Difference between revisions of "2019 AMC 10B Problems/Problem 25"

(Solution 3(Simpler))
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Summing the four cases gives <math>1+28+35+1=\boxed{\textbf{(C) }65}</math>.
 
Summing the four cases gives <math>1+28+35+1=\boxed{\textbf{(C) }65}</math>.
 
==Solution 3(Simpler)==
 
Firstly, notice how the ending of a suitable string could be a 010, or a 0110. This information basically gives us the answer, as we know that for any string of length N, the possible solutions, would be a string of length n-2, with 10 appended, and a string of length n-3, with 110 appended.
 
For example:
 
The strings of length 4 are 0110, the strings of length 5 are 01010, so to make length 7 we can add a 10 to length 5, 0101010, and then add 110 to the string of length 4, 0110110, these are the only possible strings, since the endings have to be 10, or 110, and the strings of length 5 and 4, work and can be modified to work as a 7, since they end with 0.
 
Continue this process until 19 and you get  <math> \boxed{\textbf{(C) }65}</math>.
 
  
 
==Video Solution==
 
==Video Solution==
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{{AMC12 box|year=2019|ab=B|num-b=22|num-a=24}}
 
{{AMC12 box|year=2019|ab=B|num-b=22|num-a=24}}
 
{{MAA Notice}}
 
{{MAA Notice}}
SUB2PEWDS
 

Revision as of 15:06, 28 February 2019

The following problem is from both the 2019 AMC 10B #25 and 2019 AMC 12B #23, so both problems redirect to this page.

Problem

How many sequences of $0$s and $1$s of length $19$ are there that begin with a $0$, end with a $0$, contain no two consecutive $0$s, and contain no three consecutive $1$s?

$\textbf{(A) }55\qquad\textbf{(B) }60\qquad\textbf{(C) }65\qquad\textbf{(D) }70\qquad\textbf{(E) }75$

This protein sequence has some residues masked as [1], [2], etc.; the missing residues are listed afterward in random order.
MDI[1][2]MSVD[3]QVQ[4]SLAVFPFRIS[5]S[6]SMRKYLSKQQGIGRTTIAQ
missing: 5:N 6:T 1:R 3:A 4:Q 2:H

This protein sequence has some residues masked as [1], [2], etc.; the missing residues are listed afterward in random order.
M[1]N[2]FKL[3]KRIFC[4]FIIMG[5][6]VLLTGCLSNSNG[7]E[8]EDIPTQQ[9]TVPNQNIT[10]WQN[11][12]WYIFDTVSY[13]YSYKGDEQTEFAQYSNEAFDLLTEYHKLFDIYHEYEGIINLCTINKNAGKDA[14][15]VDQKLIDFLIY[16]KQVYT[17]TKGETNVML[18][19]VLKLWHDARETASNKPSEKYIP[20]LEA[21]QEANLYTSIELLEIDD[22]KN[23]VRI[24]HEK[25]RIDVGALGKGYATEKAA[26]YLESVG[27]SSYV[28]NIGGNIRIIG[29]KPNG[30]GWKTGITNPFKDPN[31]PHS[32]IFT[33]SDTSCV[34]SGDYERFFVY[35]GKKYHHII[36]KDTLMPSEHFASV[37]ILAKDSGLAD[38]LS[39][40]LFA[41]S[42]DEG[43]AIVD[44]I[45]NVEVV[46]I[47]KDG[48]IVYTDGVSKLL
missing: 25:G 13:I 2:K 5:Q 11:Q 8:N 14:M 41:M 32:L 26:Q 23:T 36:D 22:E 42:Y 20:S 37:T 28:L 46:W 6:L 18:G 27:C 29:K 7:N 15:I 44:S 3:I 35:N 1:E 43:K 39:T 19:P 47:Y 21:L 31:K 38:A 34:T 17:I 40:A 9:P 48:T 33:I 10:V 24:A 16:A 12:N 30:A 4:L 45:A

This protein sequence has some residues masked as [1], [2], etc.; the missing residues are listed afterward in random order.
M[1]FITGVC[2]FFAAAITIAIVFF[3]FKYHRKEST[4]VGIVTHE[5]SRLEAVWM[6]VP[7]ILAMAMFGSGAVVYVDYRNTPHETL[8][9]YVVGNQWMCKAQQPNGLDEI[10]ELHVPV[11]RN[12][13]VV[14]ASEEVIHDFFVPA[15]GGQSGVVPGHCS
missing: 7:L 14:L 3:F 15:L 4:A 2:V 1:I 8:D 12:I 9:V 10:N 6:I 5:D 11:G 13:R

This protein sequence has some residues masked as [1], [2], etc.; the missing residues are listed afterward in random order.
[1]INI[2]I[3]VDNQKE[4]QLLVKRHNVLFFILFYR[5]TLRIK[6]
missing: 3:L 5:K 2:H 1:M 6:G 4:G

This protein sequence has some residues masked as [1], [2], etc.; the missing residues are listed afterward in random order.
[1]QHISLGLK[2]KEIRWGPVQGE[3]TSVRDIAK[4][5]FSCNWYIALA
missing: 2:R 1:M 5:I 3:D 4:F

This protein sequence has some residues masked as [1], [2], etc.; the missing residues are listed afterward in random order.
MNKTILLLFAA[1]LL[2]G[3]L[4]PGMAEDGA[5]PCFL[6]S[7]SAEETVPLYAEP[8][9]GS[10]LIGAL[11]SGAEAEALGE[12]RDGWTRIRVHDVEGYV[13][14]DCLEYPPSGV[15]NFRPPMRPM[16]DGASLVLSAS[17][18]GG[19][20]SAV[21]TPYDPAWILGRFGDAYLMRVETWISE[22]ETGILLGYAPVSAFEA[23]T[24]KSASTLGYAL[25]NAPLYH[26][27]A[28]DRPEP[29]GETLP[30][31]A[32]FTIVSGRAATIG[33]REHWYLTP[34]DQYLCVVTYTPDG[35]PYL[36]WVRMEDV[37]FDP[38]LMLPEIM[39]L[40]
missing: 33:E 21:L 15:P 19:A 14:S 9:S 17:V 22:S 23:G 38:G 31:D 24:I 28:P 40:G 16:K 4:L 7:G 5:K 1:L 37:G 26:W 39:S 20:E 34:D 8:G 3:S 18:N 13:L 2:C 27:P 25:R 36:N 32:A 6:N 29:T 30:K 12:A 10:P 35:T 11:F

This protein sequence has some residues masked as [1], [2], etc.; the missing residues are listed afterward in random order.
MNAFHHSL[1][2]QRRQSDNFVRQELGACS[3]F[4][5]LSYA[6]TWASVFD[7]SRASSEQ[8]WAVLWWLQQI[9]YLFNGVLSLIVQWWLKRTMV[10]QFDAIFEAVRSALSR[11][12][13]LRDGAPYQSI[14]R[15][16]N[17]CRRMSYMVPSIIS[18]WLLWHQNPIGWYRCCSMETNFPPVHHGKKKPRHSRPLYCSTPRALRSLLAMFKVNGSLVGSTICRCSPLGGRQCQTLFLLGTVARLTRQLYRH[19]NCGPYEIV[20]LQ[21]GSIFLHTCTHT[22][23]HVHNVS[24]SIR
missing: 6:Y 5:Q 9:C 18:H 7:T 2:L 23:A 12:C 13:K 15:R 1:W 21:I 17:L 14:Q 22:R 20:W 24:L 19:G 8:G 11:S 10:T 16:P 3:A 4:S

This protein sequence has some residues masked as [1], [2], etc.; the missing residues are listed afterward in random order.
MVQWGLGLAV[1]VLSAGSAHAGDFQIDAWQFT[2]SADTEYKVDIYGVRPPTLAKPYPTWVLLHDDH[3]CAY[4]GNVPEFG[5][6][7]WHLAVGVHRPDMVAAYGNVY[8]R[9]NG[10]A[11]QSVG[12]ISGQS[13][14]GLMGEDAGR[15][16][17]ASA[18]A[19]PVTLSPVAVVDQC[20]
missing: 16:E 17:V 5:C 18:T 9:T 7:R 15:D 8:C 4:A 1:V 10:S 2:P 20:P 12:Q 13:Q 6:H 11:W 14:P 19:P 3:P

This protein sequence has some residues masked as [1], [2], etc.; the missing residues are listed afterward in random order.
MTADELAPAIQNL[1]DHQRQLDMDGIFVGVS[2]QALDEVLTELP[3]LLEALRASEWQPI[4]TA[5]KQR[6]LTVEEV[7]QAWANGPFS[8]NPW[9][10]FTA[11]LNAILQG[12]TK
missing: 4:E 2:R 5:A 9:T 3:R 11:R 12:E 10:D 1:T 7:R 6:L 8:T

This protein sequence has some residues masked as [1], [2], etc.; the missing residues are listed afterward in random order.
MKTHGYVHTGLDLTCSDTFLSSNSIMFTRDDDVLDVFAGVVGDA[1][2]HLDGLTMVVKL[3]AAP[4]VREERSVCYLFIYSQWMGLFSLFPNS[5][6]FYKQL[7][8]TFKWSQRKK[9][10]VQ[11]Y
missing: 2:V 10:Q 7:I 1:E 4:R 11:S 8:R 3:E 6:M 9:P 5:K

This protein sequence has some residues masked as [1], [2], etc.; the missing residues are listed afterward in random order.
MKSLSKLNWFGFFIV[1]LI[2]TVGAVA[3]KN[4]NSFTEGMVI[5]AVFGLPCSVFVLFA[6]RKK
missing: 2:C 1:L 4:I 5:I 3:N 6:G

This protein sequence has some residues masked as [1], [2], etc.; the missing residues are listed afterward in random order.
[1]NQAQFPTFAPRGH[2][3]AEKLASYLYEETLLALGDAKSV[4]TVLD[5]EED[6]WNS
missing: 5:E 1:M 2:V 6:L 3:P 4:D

Solution 1 (recursion)

We can deduce, from the given restrictions, that any valid sequence of length $n$ will start with a $0$ followed by either $10$ or $110$. Thus we can define a recursive function $f(n) = f(n-3) + f(n-2)$, where $f(n)$ is the number of valid sequences of length $n$.

This is because for any valid sequence of length $n$, you can append either $10$ or $110$ and the resulting sequence will still satisfy the given conditions.

It is easy to find $f(5) = 1$ and $f(6) = 2$ by hand, and then by the recursive formula, we have $f(19) = \boxed{\textbf{(C) }65}$.

Solution 2 (casework)

After any particular $0$, the next $0$ in the sequence must appear exactly $2$ or $3$ positions down the line. In this case, we start at position $1$ and end at position $19$, i.e. we move a total of $18$ positions down the line. Therefore, we must add a series of $2$s and $3$s to get $18$. There are a number of ways to do this:

Case 1: nine $2$s - there is only $1$ way to arrange them.

Case 2: two $3$s and six $2$s - there are ${8\choose2} = 28$ ways to arrange them.

Case 3: four $3$s and three $2$s - there are ${7\choose3} = 35$ ways to arrange them.

Case 4: six $3$s - there is only $1$ way to arrange them.

Summing the four cases gives $1+28+35+1=\boxed{\textbf{(C) }65}$.

Video Solution

For those who want a video solution: https://youtu.be/VamT49PjmdI

See Also

2019 AMC 10B (ProblemsAnswer KeyResources)
Preceded by
Problem 24
Followed by
Last Problem
1 2 3 4 5 6 7 8 9 10 11 12 13 14 15 16 17 18 19 20 21 22 23 24 25
All AMC 10 Problems and Solutions
2019 AMC 12B (ProblemsAnswer KeyResources)
Preceded by
Problem 22
Followed by
Problem 24
1 2 3 4 5 6 7 8 9 10 11 12 13 14 15 16 17 18 19 20 21 22 23 24 25
All AMC 12 Problems and Solutions

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